20th Century Asian Art Masters See Spike in Sales Christie's The secondary market for 20th century Asian artists has seen an uptick in sales and prices in recent years. Bonhams, Sotheby's, and Christie's have all realized massive sales of work by artists who traveled to Europe and absorbed Western ideas that they fused to Eastern artistic concepts, and buyers like what they see. Notable recent sales include a 7 ft by 11ft painting by Zao Wou-ki (1921–2013) a Chinese-French Abstract Expressionist who was also a member of the Académie des Beaux-Arts in Paris. An oil on canvas entitled 29.06.64, which Zao originally painted in 1964, sold for $19.7 million dollars at a recent sale at Christie's in Hong Kong on May 27, 2017.The sale broke a world record for any of Zao's work and blew past Christie's pre-sale estimate of $6 million, securing the artist's place as a major 20th century Chinese painter. Meanwhile, at Sotheby's April 3, 2017, sale in Hong Kong, Japanese artist Kusama Yayoi's fuchsia and black acrylic on canvas Pumpkin (1992) fetched $661,415, nearly double the asking price of $300,000, and her yellow and acrylic Pumpkin H.Q. (1990) realized a hammer price of just over one million dollars, with pre-sale estimates placing the piece at $250,000. With prices for contemporary Asian artists skyrocketing, experts suggest investing in artists whose works are still within reach, like Chinese-French painter Sanyu (1901–1966) and Japanese-French printmaker Léonard Tsuguharu Foujita (1886–1968). Collectors curious about moving into this field would be wise to start investigating now, before the market picks up even more steam. About the Author Barbara Basbanes Richter Barbara Basbanes Richter writes for Fine Books & Collections magazine and Art & Object. She’s also a professional ghostwriter.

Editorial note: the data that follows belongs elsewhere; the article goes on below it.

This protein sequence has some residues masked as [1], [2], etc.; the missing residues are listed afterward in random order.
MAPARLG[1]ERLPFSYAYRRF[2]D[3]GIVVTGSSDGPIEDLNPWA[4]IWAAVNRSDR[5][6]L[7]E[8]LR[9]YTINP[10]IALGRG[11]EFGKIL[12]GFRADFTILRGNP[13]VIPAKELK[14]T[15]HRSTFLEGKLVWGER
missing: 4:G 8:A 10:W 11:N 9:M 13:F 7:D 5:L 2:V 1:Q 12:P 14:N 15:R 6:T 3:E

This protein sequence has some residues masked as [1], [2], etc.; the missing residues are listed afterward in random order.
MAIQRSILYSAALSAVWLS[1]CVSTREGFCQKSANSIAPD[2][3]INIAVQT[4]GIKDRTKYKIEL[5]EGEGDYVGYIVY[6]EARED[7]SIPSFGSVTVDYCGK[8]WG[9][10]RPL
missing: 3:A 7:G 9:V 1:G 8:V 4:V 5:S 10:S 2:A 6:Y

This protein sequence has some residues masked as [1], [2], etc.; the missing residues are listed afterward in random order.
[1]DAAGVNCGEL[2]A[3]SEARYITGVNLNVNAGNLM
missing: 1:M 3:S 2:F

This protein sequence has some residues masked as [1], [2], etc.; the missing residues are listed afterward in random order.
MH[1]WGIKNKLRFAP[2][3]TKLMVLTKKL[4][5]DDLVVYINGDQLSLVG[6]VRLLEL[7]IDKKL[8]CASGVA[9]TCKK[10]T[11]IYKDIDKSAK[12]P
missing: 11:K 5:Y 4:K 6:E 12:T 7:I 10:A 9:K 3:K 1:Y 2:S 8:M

The Trend Toward Modern British Artists Barbara Hepworth The secondary art market is seeing a steady increase in sales and prices for pieces by modern British artists, and that decade-old trend is likely to continue into 2018. Back in June, six sales dedicated to Modern British artists took place in the United Kingdom, each yielding exciting results. The sales included artists like Op artist Bridget Riley, figurative painter Frank Auerbach, and perennial favorite David Hockney. A painting completed by Cedric Morris (1892, 1989), the teacher of British portraitist and draftsman Lucien Freud (1922–2011) sold for roughly $220,000 at auction, sailing by its pre-sale estimate of $40,000. Mostly known for his rendering of flowers, Morris was also a renowned gardener, tending to extraordinary flower beds at Pound Farm in Suffolk. Another summer smash was the sale of a sculpture by Barbara Hepworth (1903–1975). Entitled Curved Form (Bryher), the bronze piece had a pre-sale estimate of $250,000, but realized a final hammer price of $1,071,303 at Christie's London on June 26th. Though there was some concern in the art-buying community that London was ceding its place as the premier destination for contemporary art buying, that fear has largely been dissuaded by the summer sales results. The recently concluded 20/21 British Art Fair, held from September 13–17 in London, welcomed more than 34 UK art dealers specializing exclusively in British Post War and Modern Art. Expect continued interest through the fall and winter sales. About the Author Barbara Basbanes Richter Barbara Basbanes Richter writes for Fine Books & Collections magazine and Art & Object. She’s also a professional ghostwriter.